Transportation in plants is the process in which substances absorbed or synthesized in one part of the plant are moved to other parts of the plant.
The Transport system in highly organised plants also known as vascular plants is responsible for moving water, nutrients, and sugars throughout the plant’s tissues. This system is essential for plant survival, growth and Reproduction. Without an efficient transport system, plants would not be able to absorb water and nutrients from the soil, produce energy through Photosynthesis or distribute nutrients to all parts of the plant.
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The Components of the Transport system in Highly Organised Plants
Together these components allow for the efficient movement of water, nutrients and sugars throughout the plant’s tissues.
The Xylem is one of the two types of transport tissue found in plants, with the other being Phloem. The Xylem is responsible for transporting water and minerals from the roots of the plant to the leaves and other parts of the plant.
The Xylem is a complex tissue that is composed of several different cell types, including tracheids, vessel elements, fibres and parenchyma cells. These cells are arranged in such a way that they form a continuous network of tubes that extends throughout the plant.
Structure of Xylem
The Xylem is made up of two main types of cells: tracheids and vessel elements. Tracheids are elongated cells that are tapered at the ends and have thick, lignified walls. Vessel elements, on the other hand, are wider and shorter than tracheids and have thinner walls. They are also arranged end-to-end to form a continuous tube.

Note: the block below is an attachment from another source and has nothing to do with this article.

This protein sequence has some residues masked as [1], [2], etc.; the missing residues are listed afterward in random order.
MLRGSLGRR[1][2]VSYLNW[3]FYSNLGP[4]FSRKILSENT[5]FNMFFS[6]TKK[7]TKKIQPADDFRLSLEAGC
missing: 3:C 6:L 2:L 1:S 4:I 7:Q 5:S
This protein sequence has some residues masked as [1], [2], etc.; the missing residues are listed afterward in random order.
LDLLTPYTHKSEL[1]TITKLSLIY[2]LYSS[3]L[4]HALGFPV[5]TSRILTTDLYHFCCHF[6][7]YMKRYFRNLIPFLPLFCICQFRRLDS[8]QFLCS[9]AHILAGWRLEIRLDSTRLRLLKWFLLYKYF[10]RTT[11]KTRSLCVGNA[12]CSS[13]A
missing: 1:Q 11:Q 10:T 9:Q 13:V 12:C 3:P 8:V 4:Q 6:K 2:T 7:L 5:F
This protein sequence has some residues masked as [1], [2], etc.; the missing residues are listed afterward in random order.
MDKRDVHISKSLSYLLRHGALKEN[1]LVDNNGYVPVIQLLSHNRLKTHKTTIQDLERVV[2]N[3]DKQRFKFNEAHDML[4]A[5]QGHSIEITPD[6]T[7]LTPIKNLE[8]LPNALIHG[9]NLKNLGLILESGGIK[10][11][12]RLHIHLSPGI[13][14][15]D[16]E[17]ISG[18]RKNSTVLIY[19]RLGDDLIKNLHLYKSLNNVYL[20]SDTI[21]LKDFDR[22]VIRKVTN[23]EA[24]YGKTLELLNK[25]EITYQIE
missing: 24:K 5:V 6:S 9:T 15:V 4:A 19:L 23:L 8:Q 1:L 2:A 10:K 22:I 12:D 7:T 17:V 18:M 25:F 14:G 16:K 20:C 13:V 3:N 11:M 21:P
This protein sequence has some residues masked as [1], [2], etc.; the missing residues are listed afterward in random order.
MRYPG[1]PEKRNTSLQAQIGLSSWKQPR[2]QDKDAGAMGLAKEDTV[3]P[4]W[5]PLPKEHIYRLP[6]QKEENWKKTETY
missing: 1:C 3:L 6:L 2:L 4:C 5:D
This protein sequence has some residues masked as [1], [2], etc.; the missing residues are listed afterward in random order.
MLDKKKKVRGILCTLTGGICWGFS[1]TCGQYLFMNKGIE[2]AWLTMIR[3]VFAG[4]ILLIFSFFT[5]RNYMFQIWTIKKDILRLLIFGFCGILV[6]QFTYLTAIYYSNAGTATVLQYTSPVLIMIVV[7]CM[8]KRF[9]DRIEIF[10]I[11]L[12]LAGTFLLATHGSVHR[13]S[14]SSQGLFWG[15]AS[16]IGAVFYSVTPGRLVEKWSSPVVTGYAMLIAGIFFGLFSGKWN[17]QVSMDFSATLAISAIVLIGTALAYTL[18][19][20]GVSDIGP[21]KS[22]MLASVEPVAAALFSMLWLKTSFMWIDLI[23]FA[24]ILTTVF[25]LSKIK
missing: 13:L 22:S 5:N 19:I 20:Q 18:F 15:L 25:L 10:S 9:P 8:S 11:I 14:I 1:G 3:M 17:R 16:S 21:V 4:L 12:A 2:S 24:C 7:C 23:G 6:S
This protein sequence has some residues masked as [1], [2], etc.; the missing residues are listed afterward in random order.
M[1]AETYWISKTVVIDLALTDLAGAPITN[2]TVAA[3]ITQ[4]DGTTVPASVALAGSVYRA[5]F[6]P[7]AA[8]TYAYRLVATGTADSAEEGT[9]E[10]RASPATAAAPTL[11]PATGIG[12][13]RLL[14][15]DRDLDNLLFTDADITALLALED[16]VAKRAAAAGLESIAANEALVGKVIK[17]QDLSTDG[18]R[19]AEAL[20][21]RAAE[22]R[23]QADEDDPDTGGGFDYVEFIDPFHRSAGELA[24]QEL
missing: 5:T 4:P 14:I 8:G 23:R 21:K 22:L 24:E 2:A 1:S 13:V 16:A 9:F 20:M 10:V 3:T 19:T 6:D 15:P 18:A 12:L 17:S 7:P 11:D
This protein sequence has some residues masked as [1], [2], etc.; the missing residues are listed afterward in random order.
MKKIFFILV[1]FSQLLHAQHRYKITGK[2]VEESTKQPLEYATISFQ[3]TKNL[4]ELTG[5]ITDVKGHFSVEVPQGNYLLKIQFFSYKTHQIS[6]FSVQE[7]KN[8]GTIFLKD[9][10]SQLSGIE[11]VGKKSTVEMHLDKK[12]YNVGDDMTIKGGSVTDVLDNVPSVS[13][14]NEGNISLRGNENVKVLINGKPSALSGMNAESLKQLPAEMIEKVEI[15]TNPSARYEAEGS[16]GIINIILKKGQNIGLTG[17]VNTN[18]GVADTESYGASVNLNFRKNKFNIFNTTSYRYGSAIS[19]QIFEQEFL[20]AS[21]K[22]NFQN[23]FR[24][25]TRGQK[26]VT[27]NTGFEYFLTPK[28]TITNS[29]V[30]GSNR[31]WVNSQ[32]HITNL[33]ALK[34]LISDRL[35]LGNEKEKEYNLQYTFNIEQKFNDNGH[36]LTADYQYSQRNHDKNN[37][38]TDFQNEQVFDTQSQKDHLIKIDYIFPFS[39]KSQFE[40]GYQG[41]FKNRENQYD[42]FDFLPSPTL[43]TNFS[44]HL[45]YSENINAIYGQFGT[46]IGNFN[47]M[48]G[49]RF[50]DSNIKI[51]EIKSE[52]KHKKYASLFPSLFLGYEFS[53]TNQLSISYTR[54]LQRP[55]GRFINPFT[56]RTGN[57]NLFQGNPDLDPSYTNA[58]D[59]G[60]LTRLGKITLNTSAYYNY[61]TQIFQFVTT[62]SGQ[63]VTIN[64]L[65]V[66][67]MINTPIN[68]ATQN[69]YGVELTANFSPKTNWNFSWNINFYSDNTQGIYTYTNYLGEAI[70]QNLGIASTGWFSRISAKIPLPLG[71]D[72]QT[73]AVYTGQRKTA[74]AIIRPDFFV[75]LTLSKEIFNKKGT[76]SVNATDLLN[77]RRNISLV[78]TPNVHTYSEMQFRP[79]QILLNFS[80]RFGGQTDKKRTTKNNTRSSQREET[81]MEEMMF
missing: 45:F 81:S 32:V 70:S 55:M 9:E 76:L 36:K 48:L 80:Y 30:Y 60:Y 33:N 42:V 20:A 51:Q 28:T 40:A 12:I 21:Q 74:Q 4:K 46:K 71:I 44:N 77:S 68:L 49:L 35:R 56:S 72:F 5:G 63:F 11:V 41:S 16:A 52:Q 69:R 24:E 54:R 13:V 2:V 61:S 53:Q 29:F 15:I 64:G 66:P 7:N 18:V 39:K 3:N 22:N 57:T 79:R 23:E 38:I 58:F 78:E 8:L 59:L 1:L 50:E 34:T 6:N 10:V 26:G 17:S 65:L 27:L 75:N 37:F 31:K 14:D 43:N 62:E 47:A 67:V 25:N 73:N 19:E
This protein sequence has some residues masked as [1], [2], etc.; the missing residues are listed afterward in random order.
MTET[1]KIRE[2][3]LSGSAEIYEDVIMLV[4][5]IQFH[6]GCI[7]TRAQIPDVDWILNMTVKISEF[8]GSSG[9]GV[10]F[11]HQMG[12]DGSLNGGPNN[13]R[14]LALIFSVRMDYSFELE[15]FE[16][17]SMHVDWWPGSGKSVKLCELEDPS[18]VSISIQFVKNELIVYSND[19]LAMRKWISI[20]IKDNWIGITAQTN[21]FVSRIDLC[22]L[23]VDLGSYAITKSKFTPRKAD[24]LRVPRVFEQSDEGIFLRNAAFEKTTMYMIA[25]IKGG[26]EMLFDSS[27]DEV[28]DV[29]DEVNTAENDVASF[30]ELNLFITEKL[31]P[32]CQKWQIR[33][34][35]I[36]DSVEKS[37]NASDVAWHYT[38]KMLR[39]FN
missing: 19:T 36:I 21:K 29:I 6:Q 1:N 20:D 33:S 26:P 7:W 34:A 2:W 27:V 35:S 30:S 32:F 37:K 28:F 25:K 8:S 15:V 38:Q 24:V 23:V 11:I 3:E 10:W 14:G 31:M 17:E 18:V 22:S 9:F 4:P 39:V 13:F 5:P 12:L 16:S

The Xylem also contains fibres, which provide structural support and parenchyma cells, which store and transport carbohydrates and other substances.
Function of Xylem
- The primary function of the Xylem is to transport water and minerals from the roots to the leaves and other parts of the plant. This process is known as transpiration.
- Water is absorbed by the roots through root hairs and is then transported through the Xylem vessels to the rest of the plant.
- The movement of water is facilitated by the cohesion-tension theory, which states that water molecules are attracted to each other and can be pulled upward through the Xylem vessels by the transpiration pull.
- The movement of water and minerals through the Xylem is unidirectional, meaning it only flows from the roots to the rest of the plant. This is because the Xylem cells are dead and cannot actively transport water and minerals like living cells can. Instead, the movement of water and minerals through the Xylem is driven by passive physical forces, such as capillary action and adhesion, as well as the negative pressure created by transpiration.
- The Xylem also plays a role in providing structural support to the plant. The thick, lignified walls of the tracheids and vessel elements help to reinforce the Xylem and prevent it from collapsing under the pressure of the water moving through it.